Minus Two

Exhausted.  We harvested two of the big pigs.  It really isn’t the best season to harvest pigs, usually the coldest part of the years is best, but we are downsizing everything for when we are in Europe and my mom is taking over for two weeks.  I was already tired from chasing stupid Sappho around (Ethan has been calling her “Sapphole.”  I’ve been thinking of veal).  The good news is that she was still weaned when we got out there.

We got an early start, although not super early.  The morning was surprisingly cool and pleasant.  Our friend PJ helped out ALL day – she put in more than twelve hours with us.  We even managed to mobilize all three children out of bed at at the farm by 10:00 or so.  Mirin actually listens to her, so we extracted a shocking amount of work from him.

He downed both pigs with the .22, which he was very excited about.  As PJ pointed out to him, it wasn’t about killing something – it was about the opportunity to provide meat for his family.  Two other families drove out to hang out with us while we worked on the pig, and it was very fun, with lots of children talking and playing around us.  They loved to see and touch the fresh organs.  It is a great home school anatomy opportunity. There’s something so cheerful and social about work like that.  Everyone works together purposefully and gladly with food at the center.  The work is naturally communal and non-competitive.  Proper communication is a must.  It’s such a rare opportunity in modern life.  I think processing our own meat together is a major reason our marriage is so solid and comfortable.

Most of the day went to scalding, scraping, and chopping up pork.  We usually field-dress the carcass and bring it to the butcher, but PJ is experienced at cutting up pigs, and particularly sausage-making, so we were doing it all ourselves this time, with her showing us.  After everything was cut up and in coolers, the precious organs bagged up, we had our chores to do.

My mom had milked the goats for us – she is getting them used to her doing the milking so they won’t misbehave too much when we are gone.  But there were two mama cows this time.  I think it almost killed me after all the other work.  I’m so glad she did the goats, because I don’t think I could have done it.  My wrists already look puffy from all the extra milking muscles – I’ll be a mutant after this.  It’s like what Joel Salatin wrote about the old-fashioned hand-milking milkmen with the forearms the size of a vegetarian’s thighs.  Ethan stepped in when my hands got too tired and let me rest.  PJ also milked some.  We got four gallons of milk, which was backbreaking to haul over to the truck.  The Ectophye natural fly repellent from Agri-dynamics did wonders to keep the flies away this time, and we were not stingy with the barley.  Whatever it takes to get them used to coming down to be milked.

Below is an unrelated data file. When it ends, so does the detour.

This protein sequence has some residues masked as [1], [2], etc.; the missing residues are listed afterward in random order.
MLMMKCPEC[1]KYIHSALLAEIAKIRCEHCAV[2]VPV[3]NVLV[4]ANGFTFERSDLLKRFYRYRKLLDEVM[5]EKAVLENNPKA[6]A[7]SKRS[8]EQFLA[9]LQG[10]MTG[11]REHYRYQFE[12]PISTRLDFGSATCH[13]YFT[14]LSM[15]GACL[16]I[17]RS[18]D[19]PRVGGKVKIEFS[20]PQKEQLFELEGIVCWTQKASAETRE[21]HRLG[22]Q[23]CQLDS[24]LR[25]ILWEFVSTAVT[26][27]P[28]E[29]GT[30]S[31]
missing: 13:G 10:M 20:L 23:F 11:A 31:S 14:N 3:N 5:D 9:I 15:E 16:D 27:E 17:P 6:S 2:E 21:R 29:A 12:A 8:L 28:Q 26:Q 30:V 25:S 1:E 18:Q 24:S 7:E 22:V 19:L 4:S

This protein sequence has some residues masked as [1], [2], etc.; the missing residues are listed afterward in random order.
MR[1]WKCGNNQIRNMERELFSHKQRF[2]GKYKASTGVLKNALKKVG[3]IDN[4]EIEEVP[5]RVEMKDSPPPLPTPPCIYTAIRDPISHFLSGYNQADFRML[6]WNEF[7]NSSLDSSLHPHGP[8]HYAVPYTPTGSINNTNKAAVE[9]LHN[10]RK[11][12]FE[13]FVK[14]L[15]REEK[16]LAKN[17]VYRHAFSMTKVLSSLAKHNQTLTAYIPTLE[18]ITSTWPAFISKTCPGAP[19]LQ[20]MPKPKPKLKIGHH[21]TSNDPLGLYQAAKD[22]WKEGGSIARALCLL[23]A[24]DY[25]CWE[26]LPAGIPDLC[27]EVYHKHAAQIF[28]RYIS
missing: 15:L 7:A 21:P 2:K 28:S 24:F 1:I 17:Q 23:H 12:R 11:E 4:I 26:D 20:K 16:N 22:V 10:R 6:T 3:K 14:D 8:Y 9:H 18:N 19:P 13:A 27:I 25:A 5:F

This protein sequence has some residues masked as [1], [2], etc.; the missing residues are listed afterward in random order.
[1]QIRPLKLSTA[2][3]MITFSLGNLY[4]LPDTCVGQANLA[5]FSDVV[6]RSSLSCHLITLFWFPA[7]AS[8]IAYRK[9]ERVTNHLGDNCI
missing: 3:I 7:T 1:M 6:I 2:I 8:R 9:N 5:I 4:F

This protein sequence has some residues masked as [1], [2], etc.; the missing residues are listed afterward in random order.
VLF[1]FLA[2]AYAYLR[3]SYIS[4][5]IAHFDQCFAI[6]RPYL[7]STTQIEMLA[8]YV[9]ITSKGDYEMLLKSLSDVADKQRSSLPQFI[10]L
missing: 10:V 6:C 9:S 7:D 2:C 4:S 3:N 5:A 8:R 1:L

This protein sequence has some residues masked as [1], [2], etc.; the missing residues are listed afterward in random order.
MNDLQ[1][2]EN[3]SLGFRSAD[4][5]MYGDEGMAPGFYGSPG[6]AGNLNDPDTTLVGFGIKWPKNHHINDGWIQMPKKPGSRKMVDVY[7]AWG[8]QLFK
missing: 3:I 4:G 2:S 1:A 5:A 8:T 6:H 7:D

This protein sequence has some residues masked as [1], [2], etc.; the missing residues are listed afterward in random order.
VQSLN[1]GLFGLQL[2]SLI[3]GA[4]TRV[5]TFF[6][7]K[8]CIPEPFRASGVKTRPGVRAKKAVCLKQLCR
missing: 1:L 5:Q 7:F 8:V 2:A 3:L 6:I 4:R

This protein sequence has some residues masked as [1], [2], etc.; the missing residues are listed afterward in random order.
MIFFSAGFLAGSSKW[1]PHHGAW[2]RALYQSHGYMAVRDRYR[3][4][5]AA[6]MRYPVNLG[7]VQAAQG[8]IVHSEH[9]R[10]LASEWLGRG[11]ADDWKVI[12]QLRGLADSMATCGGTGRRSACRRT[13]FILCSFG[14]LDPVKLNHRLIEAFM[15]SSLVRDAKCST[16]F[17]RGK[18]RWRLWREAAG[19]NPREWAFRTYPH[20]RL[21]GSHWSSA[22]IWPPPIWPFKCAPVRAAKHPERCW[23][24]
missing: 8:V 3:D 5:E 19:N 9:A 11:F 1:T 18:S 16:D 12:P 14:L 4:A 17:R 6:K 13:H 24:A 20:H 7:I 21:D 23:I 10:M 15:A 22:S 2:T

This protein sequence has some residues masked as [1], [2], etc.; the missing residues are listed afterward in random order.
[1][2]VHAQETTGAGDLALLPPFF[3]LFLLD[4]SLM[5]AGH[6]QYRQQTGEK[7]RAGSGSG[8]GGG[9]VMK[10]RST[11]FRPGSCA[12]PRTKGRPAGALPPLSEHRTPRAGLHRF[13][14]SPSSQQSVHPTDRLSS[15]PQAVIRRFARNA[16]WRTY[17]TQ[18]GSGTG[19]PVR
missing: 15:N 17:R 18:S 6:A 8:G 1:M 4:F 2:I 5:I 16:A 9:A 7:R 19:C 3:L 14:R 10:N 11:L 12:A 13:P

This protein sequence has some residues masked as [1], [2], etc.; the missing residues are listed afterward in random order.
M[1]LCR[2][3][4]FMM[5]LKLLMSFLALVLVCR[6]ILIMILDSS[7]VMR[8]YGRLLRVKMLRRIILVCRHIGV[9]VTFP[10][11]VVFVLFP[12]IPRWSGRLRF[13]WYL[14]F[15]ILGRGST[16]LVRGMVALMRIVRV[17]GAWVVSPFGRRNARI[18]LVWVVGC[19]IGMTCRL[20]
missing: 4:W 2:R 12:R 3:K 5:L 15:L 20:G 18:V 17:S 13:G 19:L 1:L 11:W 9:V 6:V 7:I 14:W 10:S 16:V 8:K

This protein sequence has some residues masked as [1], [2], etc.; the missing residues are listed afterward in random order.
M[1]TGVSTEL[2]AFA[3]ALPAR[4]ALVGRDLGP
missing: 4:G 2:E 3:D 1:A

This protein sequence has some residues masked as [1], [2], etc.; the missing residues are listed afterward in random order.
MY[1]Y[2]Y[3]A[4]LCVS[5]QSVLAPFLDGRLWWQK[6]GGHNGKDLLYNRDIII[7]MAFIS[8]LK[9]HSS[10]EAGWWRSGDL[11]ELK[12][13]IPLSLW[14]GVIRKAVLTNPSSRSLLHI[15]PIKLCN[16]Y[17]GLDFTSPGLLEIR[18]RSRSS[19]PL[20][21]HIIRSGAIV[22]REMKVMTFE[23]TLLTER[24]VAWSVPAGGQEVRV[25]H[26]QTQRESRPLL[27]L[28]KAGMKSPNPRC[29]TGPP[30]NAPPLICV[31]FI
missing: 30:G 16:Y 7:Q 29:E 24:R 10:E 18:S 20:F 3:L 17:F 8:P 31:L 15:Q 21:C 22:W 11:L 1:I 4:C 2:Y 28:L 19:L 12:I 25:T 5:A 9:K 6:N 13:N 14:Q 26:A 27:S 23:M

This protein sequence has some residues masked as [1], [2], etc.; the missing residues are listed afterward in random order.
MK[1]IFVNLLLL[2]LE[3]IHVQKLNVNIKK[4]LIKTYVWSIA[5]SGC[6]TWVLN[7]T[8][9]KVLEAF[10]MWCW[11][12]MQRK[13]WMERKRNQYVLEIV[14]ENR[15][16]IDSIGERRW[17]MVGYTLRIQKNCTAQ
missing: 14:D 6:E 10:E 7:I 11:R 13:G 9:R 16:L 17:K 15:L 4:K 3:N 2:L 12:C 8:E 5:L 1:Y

After that, I noticed dark clouds were gathering, and I began to wonder whether or not to water the garden.  I just put in some tender little melon starts, and I didn’t want them to wither up and die just yet.  Ethan checked the radar and advised me to water them, because it didn’t look like any rain was coming.  The clouds overhead seemed to say something very different, but I did turn the sprinklers on for a short time – just in case.  It was in vain, because within 20 minutes, rain was thundering down.  It rained and poured.  We sheltered under the barn, which wasn’t much shelter because the wind blew the rain on us.  I had thoughtfully moved all the paper bags and baskets with stuff under the barn beforehand, and it now appeared we would not be able to fit them all inside the truck with us.  So we began on triage, and only brought back what was necessary to the sausage-grinding at home, and it only just barely fit under and on top of all of us.

On the way out a small tree was leaning over the road, and Ethan steered around it, off of the hard-packed road and into a really gooshy bit of mud.  The truck stuck fast.  At this point, the rain had mostly stopped, so we got out and fished around for sticks to put under the wheels.  The big kids took Clothilde way up the road while we pushed the truck around.  First I tried steering us out, but was not successful, so Ethan drove and PJ and I pushed.  At last we were out of the mud!

When we got home, a new awful realization dawned on us – the milk was still at the farm!  We ate something very quickly, and Ethan drove back out to get it while PJ and I made sausage.  We were almost done by the time he got back.  The sausage turned out beautifully, but it was a really long day.

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